We created Recurrency to help creators of all kinds — podcasters, artists, authors, musicians — get paid to do what they love and there is no bigger threat to those content creators today than ad blocking.
What is the Adblockalypse?
“Adblockalypse” is the end of days for publishers and advertisers. Once it arrives, content creators on the internet will never be the same again. Many will be destroyed. The ones who survive will be forever transformed.
And that might not be a bad thing.
Why is Adblockalypse happening now?
People have been using browser plugins that load web pages minus the ads for years now. But as long as the percentage of ad blocking visitors has been low, like in the teens, content creators have simply ignored the threat. They have treated it like breakage. Now desktop ad blocking is pushing 50%, Apple’s newest iPhone operating system iOS 9 has ad blocking built in and ad blockers are the most popular apps in the App Store.
Can publishers and advertisers continue to ignore ad blockers when they reach 80%? Or 100%? Of course not.
Abuses by ad networks and the rise of mobile content consumption have caused ad blocking usage to soar.
Online content has always been supported almost exclusively by advertising. The first banner ad was clicked on by 44% of the people who saw it. These days, ad clickthrough rates are measured in hundredths of a percent. You are more likely to survive an airplane crash, win the lottery or complete Navy SEAL training than click on a banner ad.
Advertisers had to find other ways to squeeze out some value for brands. Visitor data is useful, so they started selling it. What’s better than selling that data to one company? Selling it to a dozen companies!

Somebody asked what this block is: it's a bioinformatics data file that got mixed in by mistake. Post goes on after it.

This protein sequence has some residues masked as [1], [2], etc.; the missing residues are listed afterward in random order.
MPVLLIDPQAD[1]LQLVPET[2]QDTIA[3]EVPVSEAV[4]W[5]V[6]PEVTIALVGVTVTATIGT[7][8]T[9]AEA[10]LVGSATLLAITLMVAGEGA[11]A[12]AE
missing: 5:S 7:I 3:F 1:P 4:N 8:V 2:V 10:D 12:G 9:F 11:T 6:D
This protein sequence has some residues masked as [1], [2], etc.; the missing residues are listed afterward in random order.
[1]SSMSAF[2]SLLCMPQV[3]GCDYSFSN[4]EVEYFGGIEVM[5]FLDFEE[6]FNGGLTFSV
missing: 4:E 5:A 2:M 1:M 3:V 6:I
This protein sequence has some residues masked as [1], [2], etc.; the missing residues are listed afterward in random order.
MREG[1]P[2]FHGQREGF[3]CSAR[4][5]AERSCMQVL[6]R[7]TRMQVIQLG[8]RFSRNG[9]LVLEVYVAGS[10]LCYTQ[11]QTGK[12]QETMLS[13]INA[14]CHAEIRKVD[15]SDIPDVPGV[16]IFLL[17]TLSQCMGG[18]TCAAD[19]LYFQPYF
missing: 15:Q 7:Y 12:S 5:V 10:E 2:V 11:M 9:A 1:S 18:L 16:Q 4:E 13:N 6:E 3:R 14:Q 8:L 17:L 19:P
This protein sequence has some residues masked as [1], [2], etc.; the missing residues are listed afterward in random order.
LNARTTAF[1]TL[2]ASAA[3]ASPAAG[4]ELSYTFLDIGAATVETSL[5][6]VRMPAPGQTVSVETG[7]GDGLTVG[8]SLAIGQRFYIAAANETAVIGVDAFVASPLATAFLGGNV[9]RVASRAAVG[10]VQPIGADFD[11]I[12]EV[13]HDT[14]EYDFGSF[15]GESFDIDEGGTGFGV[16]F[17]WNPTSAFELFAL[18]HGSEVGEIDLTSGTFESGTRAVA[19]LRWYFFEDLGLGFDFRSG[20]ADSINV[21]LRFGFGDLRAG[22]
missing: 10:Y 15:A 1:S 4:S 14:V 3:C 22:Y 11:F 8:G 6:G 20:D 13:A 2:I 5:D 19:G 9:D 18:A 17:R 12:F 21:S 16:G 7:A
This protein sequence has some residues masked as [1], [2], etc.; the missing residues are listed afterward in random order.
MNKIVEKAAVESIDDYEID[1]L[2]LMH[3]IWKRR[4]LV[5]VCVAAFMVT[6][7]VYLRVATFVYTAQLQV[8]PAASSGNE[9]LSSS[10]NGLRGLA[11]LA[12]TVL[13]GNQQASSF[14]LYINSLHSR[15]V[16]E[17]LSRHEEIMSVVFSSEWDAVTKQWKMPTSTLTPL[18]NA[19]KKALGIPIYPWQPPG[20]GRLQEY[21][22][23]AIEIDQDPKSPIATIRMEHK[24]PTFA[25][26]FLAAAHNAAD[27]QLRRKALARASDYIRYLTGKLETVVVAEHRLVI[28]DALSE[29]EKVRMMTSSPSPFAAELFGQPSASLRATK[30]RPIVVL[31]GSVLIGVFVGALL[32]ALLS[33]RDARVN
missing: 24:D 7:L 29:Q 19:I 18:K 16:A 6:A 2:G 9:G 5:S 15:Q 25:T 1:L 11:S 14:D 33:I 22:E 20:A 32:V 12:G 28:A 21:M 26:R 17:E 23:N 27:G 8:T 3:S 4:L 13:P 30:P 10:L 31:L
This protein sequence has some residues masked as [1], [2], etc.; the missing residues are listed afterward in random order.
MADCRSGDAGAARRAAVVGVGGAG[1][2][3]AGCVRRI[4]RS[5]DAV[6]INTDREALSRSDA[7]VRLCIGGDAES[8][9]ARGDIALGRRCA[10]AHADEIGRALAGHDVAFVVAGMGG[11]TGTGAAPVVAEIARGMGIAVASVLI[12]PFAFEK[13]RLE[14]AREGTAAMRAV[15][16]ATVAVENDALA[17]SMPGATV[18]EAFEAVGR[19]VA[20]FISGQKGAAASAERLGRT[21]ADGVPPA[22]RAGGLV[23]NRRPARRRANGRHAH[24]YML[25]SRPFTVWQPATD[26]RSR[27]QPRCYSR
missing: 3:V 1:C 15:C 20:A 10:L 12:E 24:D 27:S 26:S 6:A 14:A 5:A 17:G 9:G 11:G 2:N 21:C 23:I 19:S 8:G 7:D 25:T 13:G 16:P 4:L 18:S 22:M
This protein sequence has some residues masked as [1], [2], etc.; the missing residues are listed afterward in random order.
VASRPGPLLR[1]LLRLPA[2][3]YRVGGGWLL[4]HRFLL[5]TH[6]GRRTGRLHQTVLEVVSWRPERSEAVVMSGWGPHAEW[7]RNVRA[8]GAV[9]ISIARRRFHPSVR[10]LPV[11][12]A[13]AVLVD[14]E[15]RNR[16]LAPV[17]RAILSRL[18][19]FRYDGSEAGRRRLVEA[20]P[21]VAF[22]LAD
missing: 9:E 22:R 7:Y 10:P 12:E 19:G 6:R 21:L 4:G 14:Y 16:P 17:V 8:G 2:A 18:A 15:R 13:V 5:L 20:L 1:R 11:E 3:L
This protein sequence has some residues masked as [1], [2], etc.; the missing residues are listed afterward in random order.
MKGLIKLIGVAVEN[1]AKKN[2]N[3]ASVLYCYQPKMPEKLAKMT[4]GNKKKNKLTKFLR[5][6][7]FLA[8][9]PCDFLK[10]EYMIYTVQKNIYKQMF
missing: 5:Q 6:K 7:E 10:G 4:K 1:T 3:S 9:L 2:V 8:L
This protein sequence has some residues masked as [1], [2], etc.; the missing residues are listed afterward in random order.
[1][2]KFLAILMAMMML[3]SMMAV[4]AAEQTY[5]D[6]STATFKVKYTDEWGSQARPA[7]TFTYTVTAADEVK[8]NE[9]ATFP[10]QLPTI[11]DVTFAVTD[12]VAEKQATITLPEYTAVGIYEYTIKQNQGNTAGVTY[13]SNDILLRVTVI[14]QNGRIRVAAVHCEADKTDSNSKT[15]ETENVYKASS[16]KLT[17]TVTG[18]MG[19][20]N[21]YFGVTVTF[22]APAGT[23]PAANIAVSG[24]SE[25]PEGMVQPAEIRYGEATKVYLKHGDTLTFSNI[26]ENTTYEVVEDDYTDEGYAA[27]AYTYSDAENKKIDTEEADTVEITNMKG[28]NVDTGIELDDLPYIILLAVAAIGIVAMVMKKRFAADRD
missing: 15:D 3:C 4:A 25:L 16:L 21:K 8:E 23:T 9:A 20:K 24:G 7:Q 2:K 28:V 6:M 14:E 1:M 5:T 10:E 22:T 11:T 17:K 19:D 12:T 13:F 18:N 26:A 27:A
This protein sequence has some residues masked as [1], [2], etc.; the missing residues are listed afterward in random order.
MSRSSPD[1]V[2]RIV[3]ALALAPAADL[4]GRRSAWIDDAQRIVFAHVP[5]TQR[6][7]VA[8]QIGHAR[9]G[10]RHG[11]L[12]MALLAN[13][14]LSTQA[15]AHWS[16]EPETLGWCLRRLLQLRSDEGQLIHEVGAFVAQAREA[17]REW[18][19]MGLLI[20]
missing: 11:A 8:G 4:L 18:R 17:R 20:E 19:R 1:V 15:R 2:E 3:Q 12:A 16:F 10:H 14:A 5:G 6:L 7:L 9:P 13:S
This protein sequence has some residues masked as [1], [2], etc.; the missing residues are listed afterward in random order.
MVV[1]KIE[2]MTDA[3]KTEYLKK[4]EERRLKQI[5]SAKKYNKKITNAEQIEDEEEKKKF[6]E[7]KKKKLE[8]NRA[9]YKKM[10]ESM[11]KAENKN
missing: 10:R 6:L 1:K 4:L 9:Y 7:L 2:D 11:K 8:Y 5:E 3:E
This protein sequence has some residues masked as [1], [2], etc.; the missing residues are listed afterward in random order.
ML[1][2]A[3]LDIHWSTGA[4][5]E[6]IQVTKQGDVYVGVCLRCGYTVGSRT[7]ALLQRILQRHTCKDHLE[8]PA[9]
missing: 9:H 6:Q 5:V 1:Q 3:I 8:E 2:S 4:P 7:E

All of that tracking meant every single webpage was bogged down with extra files and server calls. It was a big waste of bandwidth, but desktop browsers had unlimited bandwidth so no one cared.
But now we’ve started using our phones to surf more often than our computers. When ad networks wrap 8K of content in 6MB of advertising junk that eats up a phone’s data plan, people notice. Now they’re fighting back against the page bloat, privacy invasion and miserable mobile experiences — and Apple is on their side.
Ad blocking has gone mainstream.
So Apple is causing the Adblockalypse because they want better mobile user experiences?
Not exactly. The Adblockalypse was set into motion by revenge.
Online content creators rely too heavily on a single revenue stream (advertising), usually from a single company (Google), and that company’s greatest enemy (Apple) now controls where content is consumed (iPhones).
Not too long ago, Google and Apple were close friends. Google’s CEO was on Apple’s board of directors and had access to Apple’s most intimate plans. There was a balance of power. Apple owned the smartphone market and Google owned search and advertising. They even had a secret illegal deal to never steal each other’s talent.
Then Google decided to go after Apple’s smartphone business with Android. To be fair, they didn’t have a choice. The world was shifting to mobile and Google was going to lose its leadership on search, which feeds directly into their massive advertising business.
In his biography, Steve Jobs was openly enraged over Google’s betrayal:
“I will spend my last dying breath if I need to, and I will spend every penny of Apple’s $40 billion in the bank, to right this wrong. I’m going to destroy Android, because it’s a stolen product. I’m willing to go thermonuclear war on this.”
Ad blocking in iOS 9 will damage Google’s primary source of revenue. This is Apple’s opportunity to honor Steve Jobs’s promise to get revenge on Google for Android — all while plausibly claiming it’s being done to improve mobile user experience.
“My zombie apocalypse plan is simple but effective:
I fully intend to die in the very first wave.”
— Graham Parke, Unspent Time
Who will survive the Adblockalypse?
If you’re a content creator who wants to survive the Adblockalypse, you need to diversify. You can no longer survive on advertising alone.
I’ve said this before: the old ways of making money from content are broken. Record deals, book advances, banner ads? Broken. Not what they used to be. And we couldn’t have predicted six months ago that the anemic banner ad business would be faced with extinction so soon.
So how can creators diversify?
Some ad blockers are whitelisting non-abusive ad networks like The Deck. Use one of those.
Product placement, live events, native advertising, video ads and recurring crowdfunding — getting paid directly by your top fans — are all immune to ad blocking. If I were you, I’d start with the recurring crowdfunding.
What are you waiting for?
Bring on the Adblockalypse.